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News

What’s Trending?

By | Leah Holiove, News

Yesterday was Prime Day for Amazon.com and Amazon.ca and no surprise Amazon.com crashed as soon as Prime Day started. Some customers were unable to access the sales. I adore Amazon.ca by the way, the Prime membership is totally worth it.

Jeff Bezos the founder of Amazon.com celebrated Amazon Prime Day yesterday with a new net worth of over $150 billion. Wow could you image? Well he now has $55 billion more than Bill Gates.

Warren Buffett donated $3.4 billion to charity yesterday, I loved that guy! The shares of Berkshire Hathaway stock went to Bill and Melinda Gates’s foundation as well as several charities tied to Warren’s family. He is one billionaire who just keeps giving, I wish they all would do that!

Can you finish off a 40 oz porterhouse steak, anyone? Not many can but Shaquille O’Neal can and he did. He was DJing at an Atlantic City resort and casino when he ate his $120 steak the other day! Well he is a big guy!

That’s what’s trending today!

~Leah

@Leah_Holiove

Flashback

By | Leah Holiove, News

My Flashback song today is by Gwen Stefani for her debut solo studio album back in 2004. “Rich Girl” was produced by Dr. Dre, and is a remake of “If I Were A Rich Man” from the musical Fiddler On The Roof.

It made it to #12 here on the Canadian singles chart and #3 on the US Pop 100 Chart. Gwen received a nomination for Best Rap/Sung Collaboration at the 47th Grammy Awards.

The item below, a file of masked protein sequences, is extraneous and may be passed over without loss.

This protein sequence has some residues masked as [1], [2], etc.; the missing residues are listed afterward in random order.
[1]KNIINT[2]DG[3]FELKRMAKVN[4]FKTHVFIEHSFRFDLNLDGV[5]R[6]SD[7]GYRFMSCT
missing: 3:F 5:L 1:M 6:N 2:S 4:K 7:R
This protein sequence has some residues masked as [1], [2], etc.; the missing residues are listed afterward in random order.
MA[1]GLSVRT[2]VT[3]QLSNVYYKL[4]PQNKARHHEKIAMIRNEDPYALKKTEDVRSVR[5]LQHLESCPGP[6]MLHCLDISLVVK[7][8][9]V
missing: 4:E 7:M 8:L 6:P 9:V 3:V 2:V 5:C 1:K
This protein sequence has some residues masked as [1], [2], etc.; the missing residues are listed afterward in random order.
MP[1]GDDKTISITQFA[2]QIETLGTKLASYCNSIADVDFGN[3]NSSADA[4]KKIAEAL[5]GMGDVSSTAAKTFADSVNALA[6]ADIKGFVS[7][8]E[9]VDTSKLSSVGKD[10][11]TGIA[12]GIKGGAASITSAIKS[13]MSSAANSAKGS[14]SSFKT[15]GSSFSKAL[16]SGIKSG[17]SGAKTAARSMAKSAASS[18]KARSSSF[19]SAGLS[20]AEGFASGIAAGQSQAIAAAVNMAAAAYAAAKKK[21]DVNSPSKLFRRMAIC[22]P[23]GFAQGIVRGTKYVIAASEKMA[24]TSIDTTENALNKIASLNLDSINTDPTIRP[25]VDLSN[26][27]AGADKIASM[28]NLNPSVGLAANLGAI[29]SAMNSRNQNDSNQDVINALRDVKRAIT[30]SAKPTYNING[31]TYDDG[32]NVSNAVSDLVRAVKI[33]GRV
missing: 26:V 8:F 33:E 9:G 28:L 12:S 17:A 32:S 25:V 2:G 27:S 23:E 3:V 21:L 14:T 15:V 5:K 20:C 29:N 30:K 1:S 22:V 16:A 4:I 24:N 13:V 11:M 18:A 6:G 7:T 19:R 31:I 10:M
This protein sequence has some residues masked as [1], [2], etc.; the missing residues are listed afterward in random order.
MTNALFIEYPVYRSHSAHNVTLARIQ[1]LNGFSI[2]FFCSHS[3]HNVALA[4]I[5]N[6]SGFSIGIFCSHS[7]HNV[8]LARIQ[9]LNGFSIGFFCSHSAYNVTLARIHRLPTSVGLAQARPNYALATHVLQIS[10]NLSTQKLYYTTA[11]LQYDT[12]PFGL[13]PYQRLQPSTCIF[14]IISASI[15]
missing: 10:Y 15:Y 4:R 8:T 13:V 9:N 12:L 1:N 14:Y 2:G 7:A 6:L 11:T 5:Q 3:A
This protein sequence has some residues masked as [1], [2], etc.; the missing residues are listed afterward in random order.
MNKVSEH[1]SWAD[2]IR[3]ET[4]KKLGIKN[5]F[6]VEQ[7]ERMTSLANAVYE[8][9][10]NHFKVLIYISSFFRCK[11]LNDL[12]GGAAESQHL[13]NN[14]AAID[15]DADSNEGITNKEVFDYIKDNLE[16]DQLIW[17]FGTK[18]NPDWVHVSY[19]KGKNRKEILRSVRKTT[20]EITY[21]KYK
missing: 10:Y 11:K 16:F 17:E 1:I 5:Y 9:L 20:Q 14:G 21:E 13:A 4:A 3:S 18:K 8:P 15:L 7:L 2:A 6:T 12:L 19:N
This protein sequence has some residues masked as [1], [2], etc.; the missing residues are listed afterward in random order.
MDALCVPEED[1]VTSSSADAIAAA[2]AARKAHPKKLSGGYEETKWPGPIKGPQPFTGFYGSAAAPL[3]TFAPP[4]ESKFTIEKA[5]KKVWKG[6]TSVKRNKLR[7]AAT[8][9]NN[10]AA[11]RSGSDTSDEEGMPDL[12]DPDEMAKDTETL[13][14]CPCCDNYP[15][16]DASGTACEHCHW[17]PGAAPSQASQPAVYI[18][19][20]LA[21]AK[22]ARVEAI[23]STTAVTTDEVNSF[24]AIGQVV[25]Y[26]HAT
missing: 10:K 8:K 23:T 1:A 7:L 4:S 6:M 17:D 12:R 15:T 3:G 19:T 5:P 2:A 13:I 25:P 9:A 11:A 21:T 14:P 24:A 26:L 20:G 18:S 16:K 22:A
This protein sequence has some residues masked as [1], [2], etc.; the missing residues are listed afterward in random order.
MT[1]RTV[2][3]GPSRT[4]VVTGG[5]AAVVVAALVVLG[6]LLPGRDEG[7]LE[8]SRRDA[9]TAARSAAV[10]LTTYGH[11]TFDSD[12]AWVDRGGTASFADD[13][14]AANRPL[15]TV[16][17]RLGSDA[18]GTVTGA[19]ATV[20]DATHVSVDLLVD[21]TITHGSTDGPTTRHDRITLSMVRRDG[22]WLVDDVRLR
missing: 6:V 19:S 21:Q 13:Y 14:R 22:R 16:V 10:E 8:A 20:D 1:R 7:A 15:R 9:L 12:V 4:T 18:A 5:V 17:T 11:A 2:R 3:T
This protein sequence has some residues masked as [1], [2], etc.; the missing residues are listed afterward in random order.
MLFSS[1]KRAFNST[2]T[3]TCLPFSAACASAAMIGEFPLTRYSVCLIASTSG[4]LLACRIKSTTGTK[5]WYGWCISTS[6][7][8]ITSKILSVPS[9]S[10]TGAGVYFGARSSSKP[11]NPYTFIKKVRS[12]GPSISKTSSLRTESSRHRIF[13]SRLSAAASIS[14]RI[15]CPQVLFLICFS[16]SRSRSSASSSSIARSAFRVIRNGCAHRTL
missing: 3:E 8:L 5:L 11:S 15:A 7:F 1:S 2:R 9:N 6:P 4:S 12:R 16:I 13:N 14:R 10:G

Catch my Flashback song Monday-Friday at 11:53am pulsefm.ca

~Leah

@Leah_Holiove

 

Surrey RCMP Drug Unit seized sawed off shotgun and ammunition.

By | Leah Holiove, News

On July 13, 2018, officers from the Drug Unit, with the assistance of the Gang Enforcement Team (SGET), and the Lower Mainland District Emergency Response Team, executed a search warrant at a residence in the 12500-block of 113B Avenue.

 As a result of the investigation, police located and seized:

 ·         1 sawed off shotgun‎

·         1 air soft rifle‎

·         various ammunition, including approximately 100 carbine rounds, 25 shotgun shells and 22 caliber rifle rounds

·         a small plastic bag of suspected marijuana

Three people were taken into custody and later released. Charges have not been laid as the investigation is on-going. If you have any information about this incident please call the Surrey RCMP at 604-599-0502, or contact Crime Stoppers if you wish to remain anonymous, at 1-800-222-8477 or www.solvecrime.ca

 

~Leah

MS Tied To Sleep And IBS, says UBC Prof.

By | Community, Ian Power, News

A new study from the University of British Columbia suggests conditions such as sleep problems, irritable bowel syndrome and depression are more common among multiple sclerosis patients _ five years before they developed signs of the disease.

Prof. Helen Tremlett at UBC’s division of neurology is the lead author of the largest-ever study that examined symptoms of people before they were diagnosed with MS.

She says that during the five years before the first symptoms show up, multiple sclerosis patients are up to four times more likely to be treated for sleep problems, and irritable bowel syndrome was twice as common.

The research involved examining the health records of 14,000 multiple sclerosis patients in B.C., Saskatchewan, Manitoba and Nova Scotia between 1984 and 2014.

The data was compared with 67,000 patients without the disease in those four provinces.

Tremlett says much more research is needed to expand on the study published in the Multiple Sclerosis Journal and down the road, it could lead to earlier diagnosis and treatment of the auto-immune disease that has no cure.